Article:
The World Health Organization (WHO) said this week that the global spread of swine flu was highly likely, and raised its alert level to Phase 5 — the next-to-highest level in the worldwide warning system. It also offered advice on prevention, caring for persons with the flu and how to seek medical help.
“Wash your hands when you shake hands, cover your mouth when you cough,” he said. “It sounds trivial, but it makes a huge difference. If you are sick, stay home. If your child is sick, take them out of school. If you are feeling certain flu symptoms, don’t get on an airplane.”
That’s the basic preventive message that needs amplification and repetition all over the world. While medical doctors and researchers spearhead the public health response, we need the mass media and all communications professionals to support the public awareness response. Flu shots and hospitals alone cannot win this battle.
For the first time in history, we have the means of rapid access to most of humanity. What we now need is clarity of message, credible messengers and sustained delivery.
I see this as an interesting – even if very risky – social experiment on the preventive powers of our 24/7 media and information devices. More than four billion mobile phones are in use, most of them in the developing world. Over one billion people connect to the web. We also have hundreds of radio and TV channels saturating the airwaves. Can these media peddle the right kind of awareness and inspire preventive action faster than the flu virus propagates itself? This is the classic race between education and catastrophe that H G Wells wrote about many decades ago!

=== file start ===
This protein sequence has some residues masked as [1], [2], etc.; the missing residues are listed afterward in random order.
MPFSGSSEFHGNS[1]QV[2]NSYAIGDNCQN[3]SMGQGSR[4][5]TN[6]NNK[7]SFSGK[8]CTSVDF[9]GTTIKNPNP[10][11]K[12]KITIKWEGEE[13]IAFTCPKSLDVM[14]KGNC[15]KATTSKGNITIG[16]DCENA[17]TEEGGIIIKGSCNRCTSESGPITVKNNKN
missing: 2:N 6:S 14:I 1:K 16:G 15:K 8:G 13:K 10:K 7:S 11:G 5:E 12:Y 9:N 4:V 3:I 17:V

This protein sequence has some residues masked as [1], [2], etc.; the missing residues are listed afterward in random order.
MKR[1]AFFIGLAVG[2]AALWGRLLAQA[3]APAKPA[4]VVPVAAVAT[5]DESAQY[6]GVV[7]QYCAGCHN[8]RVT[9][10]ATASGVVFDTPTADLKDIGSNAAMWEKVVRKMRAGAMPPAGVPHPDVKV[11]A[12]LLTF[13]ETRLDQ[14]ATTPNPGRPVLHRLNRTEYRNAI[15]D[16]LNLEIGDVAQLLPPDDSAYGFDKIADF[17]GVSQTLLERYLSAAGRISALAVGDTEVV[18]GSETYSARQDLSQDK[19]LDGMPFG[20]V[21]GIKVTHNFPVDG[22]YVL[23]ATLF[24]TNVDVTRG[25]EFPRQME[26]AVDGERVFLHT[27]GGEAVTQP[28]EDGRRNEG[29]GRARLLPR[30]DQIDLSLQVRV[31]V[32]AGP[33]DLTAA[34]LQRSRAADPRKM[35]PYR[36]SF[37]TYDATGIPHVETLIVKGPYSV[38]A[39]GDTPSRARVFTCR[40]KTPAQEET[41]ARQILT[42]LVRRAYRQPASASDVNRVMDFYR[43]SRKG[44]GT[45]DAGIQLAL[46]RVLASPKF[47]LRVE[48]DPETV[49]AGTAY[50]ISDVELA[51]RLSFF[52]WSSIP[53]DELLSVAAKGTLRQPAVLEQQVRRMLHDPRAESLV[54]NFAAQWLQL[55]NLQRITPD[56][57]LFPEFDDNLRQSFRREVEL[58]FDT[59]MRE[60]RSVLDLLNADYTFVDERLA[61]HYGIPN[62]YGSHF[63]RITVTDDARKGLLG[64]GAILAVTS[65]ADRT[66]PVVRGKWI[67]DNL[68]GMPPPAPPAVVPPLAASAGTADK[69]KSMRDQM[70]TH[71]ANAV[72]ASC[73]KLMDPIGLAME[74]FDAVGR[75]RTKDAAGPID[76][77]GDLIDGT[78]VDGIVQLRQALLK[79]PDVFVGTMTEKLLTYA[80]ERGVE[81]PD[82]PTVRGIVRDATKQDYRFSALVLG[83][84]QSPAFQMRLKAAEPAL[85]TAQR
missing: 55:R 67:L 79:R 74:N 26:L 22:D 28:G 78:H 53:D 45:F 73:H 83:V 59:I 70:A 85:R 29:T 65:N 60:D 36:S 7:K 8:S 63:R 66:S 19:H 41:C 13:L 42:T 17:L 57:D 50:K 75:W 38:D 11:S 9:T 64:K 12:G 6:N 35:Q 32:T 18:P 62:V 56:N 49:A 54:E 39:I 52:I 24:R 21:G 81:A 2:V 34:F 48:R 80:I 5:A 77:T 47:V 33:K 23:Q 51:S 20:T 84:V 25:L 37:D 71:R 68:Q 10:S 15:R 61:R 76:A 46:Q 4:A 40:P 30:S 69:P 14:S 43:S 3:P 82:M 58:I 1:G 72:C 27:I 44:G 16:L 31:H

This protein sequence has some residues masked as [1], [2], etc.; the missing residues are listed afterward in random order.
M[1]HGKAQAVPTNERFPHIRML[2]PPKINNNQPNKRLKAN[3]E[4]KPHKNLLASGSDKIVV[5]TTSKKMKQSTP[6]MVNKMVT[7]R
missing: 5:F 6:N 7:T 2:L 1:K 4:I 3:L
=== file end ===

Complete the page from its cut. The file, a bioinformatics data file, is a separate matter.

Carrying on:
We in Asia have some useful experiences from 2003 when the Severe Acute Respiratory Syndrome (SARS) affected much of the region. On that occasion, the media led a parallel front against the pandemic, delivering both preventive messages and helping care for those already infected.
Precisely because rapid response is vital in a situation like SARS and swine flu, it’s the broadcast and online media that can provide timely and up-to-date coverage. It’s too early and too soon to compare media’s role in this crisis with SARS and other rapid-spread public health crisis of the past. Print media can also play a part in spreading general awareness, but they don’t have the speed and 24/7 outreach that we need for covering a crisis like this. Besides, in many parts of the world, newspapers and magazines are struggling to stay in business, coping with a terminal malady affecting their industry.
I just killed a few dozen ‘girls’ before breakfast. It wasn’t always easy or pleasant, and after a while there was blood all over the place. But I feel good about getting them – and I saved an innocent baby in the process, and even helped a researcher doing good work!